Comparing MscPV1 with the phylogenetically closely-related PVs, namely, RaPV1, HPV41, EdPV1 and CPV6, all of MscPV1, RaPV1, EdPV1 and CPV4 contain the typical PV ORFs, coding for five putative early proteins (E6, E7, E1, E2, E4), and two putative late capsid proteins (L2 and L1). The genome of HPV41 consists of an additional E5 ORF located between E4 and L2 ORFs and three additional short ORFs, X, Y and Z downstream of L1 [62]. The E5 ORF, which is absent in MscPV1, exists in genital HPVs and in the BPV-1 related fibropaillomaviruses, codes for the E5 protein, which is associated with transformation of host cells and carcinogenesis [62], [63]. The predicted E7 protein of MscPV1 contains a modified zinc-binding domain with 30 amino acids (X30) between the two instances of CXXC. This nonclassical motif was also identified in HPV41 and RaPV1 as well as BPV6, CPV2, CPV7, CcaPV1, HPV4, HPV65, HPV95 and HPV116. The E7 of EdPV1 exhibits the classical CXXCX29CXXC motif, whereas CPV6 has the X28 modified motif. The E1 of MscPV1 contains the conserved ATP-binding site of the ATP-dependent helicase (GPPDTGKS), which is identical to that of RaPV1; in comparison, the motif is GPPNTGKS in EdPV1 and CPV6, and GPSDTGKS in HPV41. This sequence conservation is not unexpected, given the drastic decrease of ATPase activity upon mutation of just the first proline or the lysine residue of the motif demonstrated by a mechanistic study [64]. In the NCR of both MscPV1 and RaPV1, two copies of the 12-basepair E2 protein-binding motif ACCN6GGT are found. The genomes of HPV41 and EdPV1, notably, do not contain this consensus nucleotide sequence; their E2 binding sites are represented by the sequences ACCN6GTT, AACN6GGT, and AACN6GTT [62], [65].

Family Papillomaviridae is a large family of small, non-enveloped, double stranded DNA viruses which infect cutaneous and mucosal epithelium. Given the association between PV and cancers in humans and other animals, it is not surprising that the first bat PV was found in the basosquamous carcinoma of a fruit bat. PVs are stable and slow-evolving viruses, with an estimated mutation rate of 0.73 to 1.2×10−8 nucleotide substitutions per base per year [66], [67]. No genomic recombination has ever been documented. Novel PVs, therefore, have been believed to descend from the slow accumulation of point mutations and different ancient PV lineages have possibly co-evolved and co-speciated with their vertebrate host species [68], [69]. Nonetheless, a more recent study showed that recombination of PV contributes significantly to the evolution of PV, and the role of host transfer cannot be neglected. Notably, both were observed in the HPV41-EdPV1 clade [70]. This is concordant with the current study, in which nucleotide and amino acid sequence analysis demonstrated a higher degree of similarity between our novel MscPV1 and EdPV1 in North American porcupine, instead of another bat PV, RaPV1. We note, however, our findings may only represent an additional exception and do not refute the generalization that PVs evolve mainly by co-evolution with hosts instead of interspecies transmission, recombination or other horizontal genetic transfer events. While current evidence suggests that host shift may have contributed to the emergence of this lineage of bat PV, as evidenced by the different clades in which the MscPV1 and we reckon that there may be bat PV lineages that are yet to be discovered, and such “missing-links” may enable the evolutionary history of MscPV1 to be put into context, i.e. whether the MscPV1 has undergone unexpected, rapid divergent evolution or indeed represents a lineage of bat PVs that has arisen from host shift. Although divergence time estimation using the L1 nucleotide sequence of MscPV1 demonstrated a later divergence compared to the host species (Fig. S1), it differed from the estimate based on E1 nucleotide sequences (Fig. S2) and does not in itself substantiate the host transfer (Supporting Information S1). In the current study, the more convincing evidence seemingly still resides in the sister taxa status of MscPV1 and HPV41/EdPV1. The relative importance of virus-host co-divergence and interspecies transmission in driving the genomic evolution of PV remains to be debated [71].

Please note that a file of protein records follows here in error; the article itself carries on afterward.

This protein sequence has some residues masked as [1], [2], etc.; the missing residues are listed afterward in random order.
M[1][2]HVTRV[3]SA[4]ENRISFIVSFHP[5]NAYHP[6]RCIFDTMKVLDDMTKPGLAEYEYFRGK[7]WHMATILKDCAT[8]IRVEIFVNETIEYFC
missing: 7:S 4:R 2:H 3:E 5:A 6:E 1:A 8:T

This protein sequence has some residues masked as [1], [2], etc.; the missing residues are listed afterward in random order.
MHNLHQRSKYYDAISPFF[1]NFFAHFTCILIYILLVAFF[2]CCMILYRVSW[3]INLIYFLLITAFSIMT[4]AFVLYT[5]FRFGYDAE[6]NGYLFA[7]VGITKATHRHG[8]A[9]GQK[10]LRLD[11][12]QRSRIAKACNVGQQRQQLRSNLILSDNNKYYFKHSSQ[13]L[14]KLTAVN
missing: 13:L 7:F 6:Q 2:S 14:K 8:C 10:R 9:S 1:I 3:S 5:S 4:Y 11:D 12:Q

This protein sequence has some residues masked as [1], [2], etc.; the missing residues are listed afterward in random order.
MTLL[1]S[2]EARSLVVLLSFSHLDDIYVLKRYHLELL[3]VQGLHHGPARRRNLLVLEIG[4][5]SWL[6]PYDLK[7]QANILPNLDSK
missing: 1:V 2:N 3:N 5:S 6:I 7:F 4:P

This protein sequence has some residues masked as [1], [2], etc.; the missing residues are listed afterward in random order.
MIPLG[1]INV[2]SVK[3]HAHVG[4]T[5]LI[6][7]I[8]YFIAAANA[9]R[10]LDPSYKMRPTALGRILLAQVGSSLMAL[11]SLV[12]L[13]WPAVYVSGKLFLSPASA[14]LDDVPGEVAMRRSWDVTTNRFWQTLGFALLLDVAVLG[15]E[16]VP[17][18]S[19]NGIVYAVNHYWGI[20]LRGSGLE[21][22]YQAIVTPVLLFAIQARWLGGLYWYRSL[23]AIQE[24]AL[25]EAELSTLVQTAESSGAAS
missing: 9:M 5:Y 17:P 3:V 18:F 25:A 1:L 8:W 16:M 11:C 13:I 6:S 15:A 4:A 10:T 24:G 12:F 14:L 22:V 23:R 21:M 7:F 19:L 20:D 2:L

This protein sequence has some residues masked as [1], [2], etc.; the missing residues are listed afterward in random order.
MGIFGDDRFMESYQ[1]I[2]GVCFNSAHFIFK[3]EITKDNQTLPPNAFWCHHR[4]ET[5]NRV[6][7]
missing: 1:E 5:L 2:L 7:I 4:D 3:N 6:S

Unlike the first report of bat PV, no obvious skin or mucosal lesion was noted by the attending veterinarian and the bat was probably latently infected with PV. M. schreibersii is a cave-dwelling bat with body weight ranged from 11 to 18 g. It roosts in abandoned mines, water tunnels, drainage and weep holes of the water catchment. According to the baseline surveys of the AFCD of Hong Kong, M. schreibersii is considered as common and widespread throughout Hong Kong countryside with a colony size from 50 individuals to several hundreds, often associated with M. pusillus, Myotis pilosus and M. chinensis in their roosting sites in summer. In overseas studies, it is reported as a migratory bat species which may travel a fairly long distance in spring to find their breeding sites [72]. Given the possibilities of asymptomatic carriage and long-distance, interspecies transmission, further studies are warranted to elucidate the evolutionary origin and epidemiology of this newly proposed genus of bat PV.

Supporting Information

Figure S1.

Estimation of the time to the most recent common ancestor for MscPV1 using L1. The maximum likelihood tree constructed by PhyML using L1 were used to estimate the divergence times in MEGA5. Virus name abbreviations are the same as those in the Fig. 3 legend. MscPV1 was bolded.



Figure S2.

Estimation of the time to the most recent common ancestor for MscPV1 using E1. The maximum likelihood tree constructed by PhyML using E1 were used to estimate the divergence times in MEGA5. Virus name abbreviations are the same as those in the Fig. 3 legend. MscPV1 was bolded.



Supporting Information S1.




We thank Alan Chi-Kong Wong, Siu-Fai Leung, Chik-Chuen Lay, Thomas Sit, K. F. Chan, Chung-Tong Shek, Cynthia S. M. Chan, Joseph W. K. So, Michelle L. Yeung, Byung Mo Hwang, Suet Yee Ng, Patrick I. T. Lau, and Steven D. Benton from HKSAR Department of Agriculture, Fisheries, and Conservation (AFCD) for facilitation and support and members of Animal Management Centres of AFCD. We are grateful for the generous support of Carol Yu, Richard Yu, Hui Hoy, and Hui Ming with the genomic sequencing platform.

Author Contributions

Conceived and designed the experiments: HT KYY. Performed the experiments: AKLT HWT CCH ASPL. Analyzed the data: SKL PCYW. Wrote the paper: HT KYY.